Hero of the Greek War of Independence (1745 – 1838)
Mitros Pertovas was a captain of the klephts during the Greek War of Independence. As the most noteworthy member of the Petrovas family, he fought in numerous battles on the side of Constantine Kolokotronis, Theodore Kolokotronis’ father, proving his decisive role in the struggle for freedom. He was praised for his sophrosyne and wisdom.
Mitropetrovas participated in the Orlov Revolt in 1770 and was one of the first to be initiated to the Society of Friends (Φιλικὴ Ἑταιρεία). His family’s long lasting affiliation with the Kolokotronis family meant Mitropetrovas’ devotion to Theodore Kolokotronis, whom he took under his custody following his father’s death. He thus served as his first teacher in the art of war as well as his most trusted mentor.
With the outbreak of the Greek War of Independence, Mitropetrovas, in spite of being 76 years old, partook actively in the liberation of Kalamata alongside fellow general Petrobey Mavromichalis. With Theodore Kolokotronis he fought heroically in the Battle of Valtetsi and proved his valour in the Siege of Tripolitsa.
During the civil war, Mitropetrovas took the side of Theodore Kolokotronis. He was imprisoned, only to be released so that to fight against Ibrahim’s forces that marched against Peloponnesus. Promoted to the rank of general, Mitropetrovas alongside other Greeks managed to fend off Ibrahim and his army from Peloponnesus and ensure its safety.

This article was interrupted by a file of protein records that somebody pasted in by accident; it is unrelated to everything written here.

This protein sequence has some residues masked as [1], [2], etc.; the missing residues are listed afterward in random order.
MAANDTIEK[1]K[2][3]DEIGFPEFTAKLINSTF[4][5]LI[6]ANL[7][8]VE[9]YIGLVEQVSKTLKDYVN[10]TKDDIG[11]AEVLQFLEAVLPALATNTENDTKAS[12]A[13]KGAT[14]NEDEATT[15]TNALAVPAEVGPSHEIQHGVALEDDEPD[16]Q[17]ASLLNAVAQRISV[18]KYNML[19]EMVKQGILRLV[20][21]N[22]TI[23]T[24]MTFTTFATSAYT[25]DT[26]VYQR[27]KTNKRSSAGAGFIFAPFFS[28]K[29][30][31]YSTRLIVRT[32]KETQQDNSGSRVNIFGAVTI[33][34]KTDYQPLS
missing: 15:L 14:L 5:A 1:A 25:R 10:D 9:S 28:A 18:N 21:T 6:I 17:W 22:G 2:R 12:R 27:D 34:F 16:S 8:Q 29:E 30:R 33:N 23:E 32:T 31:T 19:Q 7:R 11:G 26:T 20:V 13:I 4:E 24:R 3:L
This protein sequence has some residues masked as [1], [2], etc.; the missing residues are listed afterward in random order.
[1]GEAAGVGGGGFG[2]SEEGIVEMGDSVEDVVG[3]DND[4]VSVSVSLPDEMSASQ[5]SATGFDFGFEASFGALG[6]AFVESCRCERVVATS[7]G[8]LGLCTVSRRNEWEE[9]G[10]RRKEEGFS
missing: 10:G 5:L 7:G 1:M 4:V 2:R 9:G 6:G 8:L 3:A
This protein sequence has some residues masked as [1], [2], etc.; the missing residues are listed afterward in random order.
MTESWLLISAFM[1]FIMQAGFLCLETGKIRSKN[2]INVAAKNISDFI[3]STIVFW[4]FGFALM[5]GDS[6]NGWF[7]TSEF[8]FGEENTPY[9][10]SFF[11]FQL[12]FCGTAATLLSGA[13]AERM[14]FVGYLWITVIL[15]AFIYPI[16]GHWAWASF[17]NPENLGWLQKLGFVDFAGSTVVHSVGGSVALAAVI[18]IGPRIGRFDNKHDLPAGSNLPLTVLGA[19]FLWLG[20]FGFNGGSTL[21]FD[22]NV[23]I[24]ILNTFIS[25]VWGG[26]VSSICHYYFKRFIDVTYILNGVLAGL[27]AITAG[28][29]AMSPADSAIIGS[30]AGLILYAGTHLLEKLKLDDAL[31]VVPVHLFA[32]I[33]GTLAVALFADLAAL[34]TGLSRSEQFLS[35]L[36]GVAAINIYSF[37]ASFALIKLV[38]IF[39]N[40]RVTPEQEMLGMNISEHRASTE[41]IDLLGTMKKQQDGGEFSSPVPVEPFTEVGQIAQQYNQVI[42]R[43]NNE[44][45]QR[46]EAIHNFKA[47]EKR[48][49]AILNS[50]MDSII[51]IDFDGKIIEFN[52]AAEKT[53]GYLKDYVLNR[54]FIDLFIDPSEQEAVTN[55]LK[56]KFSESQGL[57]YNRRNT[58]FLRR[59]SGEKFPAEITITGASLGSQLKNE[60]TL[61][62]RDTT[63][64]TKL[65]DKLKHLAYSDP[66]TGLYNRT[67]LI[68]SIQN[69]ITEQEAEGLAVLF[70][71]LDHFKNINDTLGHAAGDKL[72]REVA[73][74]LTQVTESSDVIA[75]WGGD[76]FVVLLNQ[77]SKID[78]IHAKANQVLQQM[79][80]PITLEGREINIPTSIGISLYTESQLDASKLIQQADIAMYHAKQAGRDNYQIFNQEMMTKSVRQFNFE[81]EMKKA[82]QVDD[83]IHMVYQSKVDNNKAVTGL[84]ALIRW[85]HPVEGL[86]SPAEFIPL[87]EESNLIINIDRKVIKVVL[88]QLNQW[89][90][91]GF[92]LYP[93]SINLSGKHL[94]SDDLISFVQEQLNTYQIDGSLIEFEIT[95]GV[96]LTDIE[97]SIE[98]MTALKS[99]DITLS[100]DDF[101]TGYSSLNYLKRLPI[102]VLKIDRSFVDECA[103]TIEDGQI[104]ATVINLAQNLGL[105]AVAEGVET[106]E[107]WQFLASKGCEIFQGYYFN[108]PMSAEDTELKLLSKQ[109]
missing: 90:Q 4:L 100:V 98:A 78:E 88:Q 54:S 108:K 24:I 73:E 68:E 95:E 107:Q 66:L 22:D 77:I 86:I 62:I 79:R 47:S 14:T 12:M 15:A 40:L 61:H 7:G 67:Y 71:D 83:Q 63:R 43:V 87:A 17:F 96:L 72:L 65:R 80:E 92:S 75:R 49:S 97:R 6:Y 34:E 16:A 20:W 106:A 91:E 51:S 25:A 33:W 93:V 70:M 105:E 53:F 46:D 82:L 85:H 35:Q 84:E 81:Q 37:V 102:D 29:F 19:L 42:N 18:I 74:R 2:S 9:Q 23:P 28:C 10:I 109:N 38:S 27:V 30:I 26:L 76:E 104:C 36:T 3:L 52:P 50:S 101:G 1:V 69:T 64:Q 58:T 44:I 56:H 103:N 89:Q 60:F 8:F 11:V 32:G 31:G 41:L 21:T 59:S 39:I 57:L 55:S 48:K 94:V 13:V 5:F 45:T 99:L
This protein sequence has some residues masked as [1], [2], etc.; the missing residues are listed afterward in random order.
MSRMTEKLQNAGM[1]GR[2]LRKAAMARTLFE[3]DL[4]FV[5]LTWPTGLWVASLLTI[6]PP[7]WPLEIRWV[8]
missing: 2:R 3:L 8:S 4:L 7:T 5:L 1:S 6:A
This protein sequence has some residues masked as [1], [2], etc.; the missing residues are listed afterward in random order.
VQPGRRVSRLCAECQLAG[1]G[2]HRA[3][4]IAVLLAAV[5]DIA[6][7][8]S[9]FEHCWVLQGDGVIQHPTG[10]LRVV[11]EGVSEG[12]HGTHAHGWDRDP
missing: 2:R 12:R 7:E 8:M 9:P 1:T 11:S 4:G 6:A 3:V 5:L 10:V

Following Greece’s independence and transformation into a free nation state, Mitropetrovas became an avid supporter of John Kapodistrias. When the Bavarians occupied the government after Kapodistrias’ assassination, Mitropetrovas mobilized the whole Messenia as a means of protest for the imprisonment of Kolokotronis and Plapoutas. He was arrested and sentenced to 15 years of prison, but was pardoned because of his old age.
Though not as well-known as others from the pantheon of heroes of the Greek War of Independence, Mitropetrovas’ role as the mentor of Theodore Kolokotronis was unique. He was deeply devoted to the man he served, willing to sacrifice his own life at any given moment to protect him. In respect, Kolokotronis would always supervise him on every critical matter and would refer to him as “Barba” (old wise man). Despite his advanced age, he had the spirit of a young man, who fought with unprecedented energy and insuperable courage. Perhaps one could say the two alluded to the heroes of Homer’s Iliad. If Theodore Kolokotronis was Achilles, Mitropetrovas was Nestor the Wise.
- “Mitros Petrovas”. Helios New Encyclopaedic Dictionary. Passas, I. Athens: 1946. Print.